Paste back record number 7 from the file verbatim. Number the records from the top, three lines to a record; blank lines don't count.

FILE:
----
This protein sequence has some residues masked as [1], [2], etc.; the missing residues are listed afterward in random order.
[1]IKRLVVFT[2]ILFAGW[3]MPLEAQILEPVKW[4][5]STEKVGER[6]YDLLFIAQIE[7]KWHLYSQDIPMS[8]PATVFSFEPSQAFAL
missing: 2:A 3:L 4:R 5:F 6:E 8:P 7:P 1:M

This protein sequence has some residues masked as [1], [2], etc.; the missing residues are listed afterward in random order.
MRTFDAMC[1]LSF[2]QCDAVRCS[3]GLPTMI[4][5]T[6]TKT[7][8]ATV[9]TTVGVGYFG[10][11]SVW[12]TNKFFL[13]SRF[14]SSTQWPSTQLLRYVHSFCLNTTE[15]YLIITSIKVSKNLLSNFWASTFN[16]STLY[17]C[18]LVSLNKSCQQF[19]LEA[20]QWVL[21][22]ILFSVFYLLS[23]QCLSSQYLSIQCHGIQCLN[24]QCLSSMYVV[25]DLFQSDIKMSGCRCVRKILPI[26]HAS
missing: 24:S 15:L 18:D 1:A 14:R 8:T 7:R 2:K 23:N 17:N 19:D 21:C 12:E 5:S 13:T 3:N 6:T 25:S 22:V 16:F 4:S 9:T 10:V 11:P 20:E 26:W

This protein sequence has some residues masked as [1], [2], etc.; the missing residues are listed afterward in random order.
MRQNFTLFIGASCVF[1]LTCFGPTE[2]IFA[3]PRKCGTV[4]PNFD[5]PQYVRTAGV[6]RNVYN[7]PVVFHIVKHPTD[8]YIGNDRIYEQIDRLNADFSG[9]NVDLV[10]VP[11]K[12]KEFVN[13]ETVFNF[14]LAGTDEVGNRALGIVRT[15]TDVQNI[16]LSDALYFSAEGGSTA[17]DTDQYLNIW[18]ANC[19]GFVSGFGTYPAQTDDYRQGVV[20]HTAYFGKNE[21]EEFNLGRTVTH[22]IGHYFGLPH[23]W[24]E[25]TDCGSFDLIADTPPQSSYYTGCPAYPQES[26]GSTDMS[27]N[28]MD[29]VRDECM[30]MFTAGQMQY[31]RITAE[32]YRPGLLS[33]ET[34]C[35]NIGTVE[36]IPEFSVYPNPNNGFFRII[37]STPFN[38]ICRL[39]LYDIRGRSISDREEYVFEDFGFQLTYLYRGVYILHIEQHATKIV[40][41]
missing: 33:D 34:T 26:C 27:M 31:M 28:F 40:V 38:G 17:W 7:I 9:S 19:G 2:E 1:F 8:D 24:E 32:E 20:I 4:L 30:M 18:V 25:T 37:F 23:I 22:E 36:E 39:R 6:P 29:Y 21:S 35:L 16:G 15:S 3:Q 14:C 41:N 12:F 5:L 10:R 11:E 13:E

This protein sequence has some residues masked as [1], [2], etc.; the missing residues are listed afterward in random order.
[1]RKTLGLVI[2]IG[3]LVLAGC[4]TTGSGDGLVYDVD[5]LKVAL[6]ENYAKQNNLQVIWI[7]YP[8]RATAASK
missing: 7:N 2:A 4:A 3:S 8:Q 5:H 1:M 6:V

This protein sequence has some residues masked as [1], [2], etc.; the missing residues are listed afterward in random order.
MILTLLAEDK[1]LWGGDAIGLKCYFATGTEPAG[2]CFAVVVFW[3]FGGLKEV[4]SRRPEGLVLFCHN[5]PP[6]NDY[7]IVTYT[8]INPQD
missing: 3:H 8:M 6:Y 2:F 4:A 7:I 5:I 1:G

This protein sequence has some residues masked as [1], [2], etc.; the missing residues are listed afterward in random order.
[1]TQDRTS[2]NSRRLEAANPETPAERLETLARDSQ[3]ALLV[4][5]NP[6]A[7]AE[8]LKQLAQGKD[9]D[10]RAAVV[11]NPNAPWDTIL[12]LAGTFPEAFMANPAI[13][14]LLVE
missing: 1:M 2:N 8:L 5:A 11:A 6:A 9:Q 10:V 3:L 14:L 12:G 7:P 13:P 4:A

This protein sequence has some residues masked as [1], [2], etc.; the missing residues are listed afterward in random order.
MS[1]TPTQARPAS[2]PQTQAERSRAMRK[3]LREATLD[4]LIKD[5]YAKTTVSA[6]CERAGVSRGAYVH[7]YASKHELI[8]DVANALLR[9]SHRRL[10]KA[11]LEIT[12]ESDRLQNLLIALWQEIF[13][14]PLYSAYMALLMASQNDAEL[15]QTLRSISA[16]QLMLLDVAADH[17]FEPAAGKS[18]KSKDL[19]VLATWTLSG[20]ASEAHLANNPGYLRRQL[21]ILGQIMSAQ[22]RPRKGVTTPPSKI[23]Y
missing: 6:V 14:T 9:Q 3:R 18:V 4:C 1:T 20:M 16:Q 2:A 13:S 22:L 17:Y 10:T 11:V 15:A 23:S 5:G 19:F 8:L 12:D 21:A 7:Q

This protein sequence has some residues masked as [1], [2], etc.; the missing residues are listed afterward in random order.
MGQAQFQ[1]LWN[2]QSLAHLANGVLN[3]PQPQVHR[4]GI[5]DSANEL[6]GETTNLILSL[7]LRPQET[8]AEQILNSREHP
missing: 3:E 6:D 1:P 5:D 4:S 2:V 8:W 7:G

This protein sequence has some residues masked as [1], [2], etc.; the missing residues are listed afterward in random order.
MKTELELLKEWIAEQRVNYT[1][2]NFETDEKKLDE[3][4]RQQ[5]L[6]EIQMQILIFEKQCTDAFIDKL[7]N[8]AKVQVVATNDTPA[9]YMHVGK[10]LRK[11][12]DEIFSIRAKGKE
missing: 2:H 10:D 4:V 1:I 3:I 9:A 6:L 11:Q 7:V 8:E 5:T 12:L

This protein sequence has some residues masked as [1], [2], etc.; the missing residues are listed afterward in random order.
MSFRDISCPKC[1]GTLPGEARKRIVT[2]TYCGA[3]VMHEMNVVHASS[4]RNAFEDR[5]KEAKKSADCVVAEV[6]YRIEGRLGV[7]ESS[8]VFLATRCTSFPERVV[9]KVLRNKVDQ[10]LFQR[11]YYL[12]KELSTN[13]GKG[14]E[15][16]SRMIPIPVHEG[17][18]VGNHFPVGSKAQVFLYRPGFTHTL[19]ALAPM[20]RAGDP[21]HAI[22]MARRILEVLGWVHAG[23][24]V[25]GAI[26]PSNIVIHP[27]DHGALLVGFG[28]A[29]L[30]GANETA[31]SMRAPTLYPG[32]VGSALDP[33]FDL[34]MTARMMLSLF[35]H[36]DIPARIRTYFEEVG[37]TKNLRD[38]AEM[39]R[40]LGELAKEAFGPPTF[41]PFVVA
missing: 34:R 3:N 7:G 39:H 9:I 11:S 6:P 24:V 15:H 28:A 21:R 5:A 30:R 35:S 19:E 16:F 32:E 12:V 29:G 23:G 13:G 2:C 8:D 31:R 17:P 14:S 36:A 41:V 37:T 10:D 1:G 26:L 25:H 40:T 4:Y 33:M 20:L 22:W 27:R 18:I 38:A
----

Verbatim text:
This protein sequence has some residues masked as [1], [2], etc.; the missing residues are listed afterward in random order.
MS[1]TPTQARPAS[2]PQTQAERSRAMRK[3]LREATLD[4]LIKD[5]YAKTTVSA[6]CERAGVSRGAYVH[7]YASKHELI[8]DVANALLR[9]SHRRL[10]KA[11]LEIT[12]ESDRLQNLLIALWQEIF[13][14]PLYSAYMALLMASQNDAEL[15]QTLRSISA[16]QLMLLDVAADH[17]FEPAAGKS[18]KSKDL[19]VLATWTLSG[20]ASEAHLANNPGYLRRQL[21]ILGQIMSAQ[22]RPRKGVTTPPSKI[23]Y
missing: 6:V 14:T 9:Q 3:R 18:V 4:C 1:T 20:M 16:Q 2:A 13:S 22:L 17:Y 10:T 11:V 15:A 23:S 5:G 19:F 8:L 12:D 21:A 7:Q